This year I ran Tough Mudder again and after last years post flew around the bloggersphere helping out many mudders on what to expect, I wanted to replicate it with something I felt hadn’t been done. So this year I asked my other half Kristy to write a guest post giving you guys a view of the day from within her ‘spectator shoes’… If you are going to be a spectator at an obstacle race this year, but not sure what to pack. Then check this out…
Unless the person you’re going along to support is a seasoned half marathon runner, you need to come prepared with food because you could be there for a while. The first year Andy did tough mudder he finished it in about 3 hours, so as you can imagine there was a lot of standing around. There’s food in the mudder village, but if you’re standing at obstacles waiting for your mudder to come through, the last thing you want to do is miss them because you was in the burger que!
This goes without saying. If you’re going to tough mudder in the summer, remember to bring lots of water to keep you hydrated- there’s not a lot of a shade out on the course. Don’t bring too much though! If you want to make the most of your spectator experience and see your mudder at as many obstacles as possible you’ll be doing lots of walking so you don’t want big bottles of water weighing you down.
Tip: If you’re spectating in the winter, maybe change up the water bottle for a flask of hot tea or coffee. It’ll help to keep your hands and the rest of your body warm.
It’s not called tough mudder for nothing! Even on the hottest days, you need to come prepared wearing the correct footwear because you will get muddy. I always opt for a pair of boots that I don’t mind getting covered in mud. Wellies might be the obvious choice, but the terrain is pretty uneven so if you sometimes struggle walking in wellies I would recommend staying away from them.
Whatever the weather forecast, make sure you take an umbrella- because we live in the UK after all! And the bigger the umbrella the better. When the heavens do open you’ll be glad you bought it because there’s nothing worse than being cold and wet for 3 hours.
Tip: If you don’t want to carry it around all day, hook it onto the back of your backpack!
You may think you won’t need sunglasses when spectating at a tough mudder in the autumn, but this is probably the time you need them the most. The sun is at its lowest point towards the end of the year so even if it’s overcast you’ll still get a lot of glare. Not good if you’re trying to spot your mudder among the rest of the crowd.
As well as chief cheerleader and photographer, you have to be your mudders coach as well. For mudders it’s difficult to take supplies with them around the course so make sure you’re on hand to help at each obstacle. Mini bags of sweets or liquid energy gels are great to throw to your mudder as they run past and they’ll really help to keep their energy levels and spirits up throughout the course.
Having a camera as a spectator is important. Due to the vast amounts of mud and water throughout the course, your mudder won’t be able to take a phone or camera with them around the course. Which means you become chief photo taker! It’s your job to capture the fun of the day and there’s nothing better than having handfuls of photos of your loved ones covered in mud to laugh at when you get home.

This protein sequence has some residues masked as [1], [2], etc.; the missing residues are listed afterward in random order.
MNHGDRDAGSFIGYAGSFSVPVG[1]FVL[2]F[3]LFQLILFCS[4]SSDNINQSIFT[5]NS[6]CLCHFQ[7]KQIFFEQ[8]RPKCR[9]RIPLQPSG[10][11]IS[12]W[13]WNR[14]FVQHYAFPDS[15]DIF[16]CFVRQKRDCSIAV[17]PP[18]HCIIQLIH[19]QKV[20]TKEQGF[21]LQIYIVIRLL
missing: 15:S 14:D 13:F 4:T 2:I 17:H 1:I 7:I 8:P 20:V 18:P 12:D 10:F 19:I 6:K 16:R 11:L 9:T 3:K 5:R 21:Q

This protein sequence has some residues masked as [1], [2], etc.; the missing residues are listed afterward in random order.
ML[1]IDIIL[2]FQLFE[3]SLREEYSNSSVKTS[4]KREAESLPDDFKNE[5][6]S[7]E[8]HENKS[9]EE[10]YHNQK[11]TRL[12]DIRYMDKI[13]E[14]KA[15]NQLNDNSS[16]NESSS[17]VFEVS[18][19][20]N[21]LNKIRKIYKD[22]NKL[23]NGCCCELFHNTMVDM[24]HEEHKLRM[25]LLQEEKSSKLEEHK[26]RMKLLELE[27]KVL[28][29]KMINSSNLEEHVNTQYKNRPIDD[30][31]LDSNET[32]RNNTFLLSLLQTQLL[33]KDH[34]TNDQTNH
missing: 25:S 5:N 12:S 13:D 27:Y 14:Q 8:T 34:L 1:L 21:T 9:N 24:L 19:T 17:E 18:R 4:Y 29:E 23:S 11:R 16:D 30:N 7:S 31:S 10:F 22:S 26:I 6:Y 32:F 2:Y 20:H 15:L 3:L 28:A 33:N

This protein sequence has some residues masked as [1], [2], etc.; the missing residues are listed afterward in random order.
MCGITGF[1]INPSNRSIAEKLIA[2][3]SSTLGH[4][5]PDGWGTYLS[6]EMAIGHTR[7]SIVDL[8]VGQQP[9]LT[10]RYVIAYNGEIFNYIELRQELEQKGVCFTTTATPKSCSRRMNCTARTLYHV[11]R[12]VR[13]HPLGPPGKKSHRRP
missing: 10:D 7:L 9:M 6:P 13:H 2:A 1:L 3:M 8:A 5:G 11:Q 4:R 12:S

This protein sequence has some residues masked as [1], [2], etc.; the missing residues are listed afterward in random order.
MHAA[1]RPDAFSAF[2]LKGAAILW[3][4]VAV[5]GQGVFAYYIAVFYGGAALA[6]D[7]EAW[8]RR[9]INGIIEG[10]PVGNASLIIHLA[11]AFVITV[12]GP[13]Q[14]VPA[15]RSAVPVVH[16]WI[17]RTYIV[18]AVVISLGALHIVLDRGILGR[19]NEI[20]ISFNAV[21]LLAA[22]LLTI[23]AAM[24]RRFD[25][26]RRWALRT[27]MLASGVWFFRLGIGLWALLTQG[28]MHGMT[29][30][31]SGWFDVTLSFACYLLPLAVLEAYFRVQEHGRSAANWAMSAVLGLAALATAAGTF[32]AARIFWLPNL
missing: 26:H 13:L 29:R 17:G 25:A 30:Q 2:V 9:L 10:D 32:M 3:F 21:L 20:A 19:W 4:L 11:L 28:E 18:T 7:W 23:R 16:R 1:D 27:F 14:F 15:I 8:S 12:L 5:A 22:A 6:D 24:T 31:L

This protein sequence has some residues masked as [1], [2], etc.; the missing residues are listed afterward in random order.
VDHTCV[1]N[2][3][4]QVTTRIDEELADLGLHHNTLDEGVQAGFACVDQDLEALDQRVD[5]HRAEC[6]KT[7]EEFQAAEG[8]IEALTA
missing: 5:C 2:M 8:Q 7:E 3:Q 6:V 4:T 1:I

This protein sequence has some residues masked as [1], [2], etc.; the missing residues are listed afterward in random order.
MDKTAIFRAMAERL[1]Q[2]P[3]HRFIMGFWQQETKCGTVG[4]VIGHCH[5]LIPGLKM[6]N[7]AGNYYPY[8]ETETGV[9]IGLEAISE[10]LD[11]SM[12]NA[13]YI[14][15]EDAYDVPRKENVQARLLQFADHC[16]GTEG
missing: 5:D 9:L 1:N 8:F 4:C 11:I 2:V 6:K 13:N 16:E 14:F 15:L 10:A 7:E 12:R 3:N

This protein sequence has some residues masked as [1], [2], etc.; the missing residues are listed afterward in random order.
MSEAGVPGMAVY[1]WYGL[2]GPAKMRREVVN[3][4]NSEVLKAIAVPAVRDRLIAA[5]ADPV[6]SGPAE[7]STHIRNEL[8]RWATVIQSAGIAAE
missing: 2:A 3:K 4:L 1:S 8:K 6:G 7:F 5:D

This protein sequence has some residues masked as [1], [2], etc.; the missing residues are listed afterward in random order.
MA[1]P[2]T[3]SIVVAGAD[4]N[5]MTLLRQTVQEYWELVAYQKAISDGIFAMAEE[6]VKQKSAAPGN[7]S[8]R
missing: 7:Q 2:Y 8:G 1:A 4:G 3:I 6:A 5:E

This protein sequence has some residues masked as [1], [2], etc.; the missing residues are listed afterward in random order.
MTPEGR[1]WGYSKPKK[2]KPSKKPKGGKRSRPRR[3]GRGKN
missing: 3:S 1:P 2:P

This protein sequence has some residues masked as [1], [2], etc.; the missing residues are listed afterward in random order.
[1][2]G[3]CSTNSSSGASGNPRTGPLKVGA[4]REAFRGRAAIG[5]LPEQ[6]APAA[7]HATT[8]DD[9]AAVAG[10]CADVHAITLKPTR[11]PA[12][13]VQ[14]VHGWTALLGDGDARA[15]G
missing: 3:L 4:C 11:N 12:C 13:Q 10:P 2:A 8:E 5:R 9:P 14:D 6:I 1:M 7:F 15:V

Sometimes you can be waiting for half hour to an hour between obstacles so if you don’t sit down your legs can become tired very quickly. A picnic blanket, ideally with a waterproof bottom will be a life saver because lets face it, no one wants a soggy bum for 3 hours. Some people like to bring camping chairs but they can become bulky and annoying to carry very quickly. A blanket you can just fold up and put in your backpack will do the job fine.
Tough mudder can be a long day out, so it’s important to keep your phone charged. With all the video and picture taking your battery will run down pretty quickly. The aimless scrolling on Facebook whilst you wait won’t help either so make sure you bring a power pack with you.
Tip: Don’t spend too long looking at your phone- it’s easy to miss your mudder running past.
I put the ‘s’ on the end of that one because sometimes one light jacket is simply not enough- especially when it starts raining. Depending on the weather, its best to start in a light jacket and pack a slightly thicker one in your backpack. That way if it gets cold you can add another layer but if it stays dry you still have one for emergencies.
Yes, you can bring your dog with you to tough mudder making it the ultimate family day out! I’m not going to lie but I get super jealous of all the people who bring their dogs to tough mudder with them, they’re good company if you’re on your own as well. Three hours of walkies? Your dog will want to come back every year, even if you don’t!
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Great post! There are always so many unprepared spectators – it becomes more of a challenge to watch them all drowning in mud trying to juggle everything their team mates have left them with while they run the course!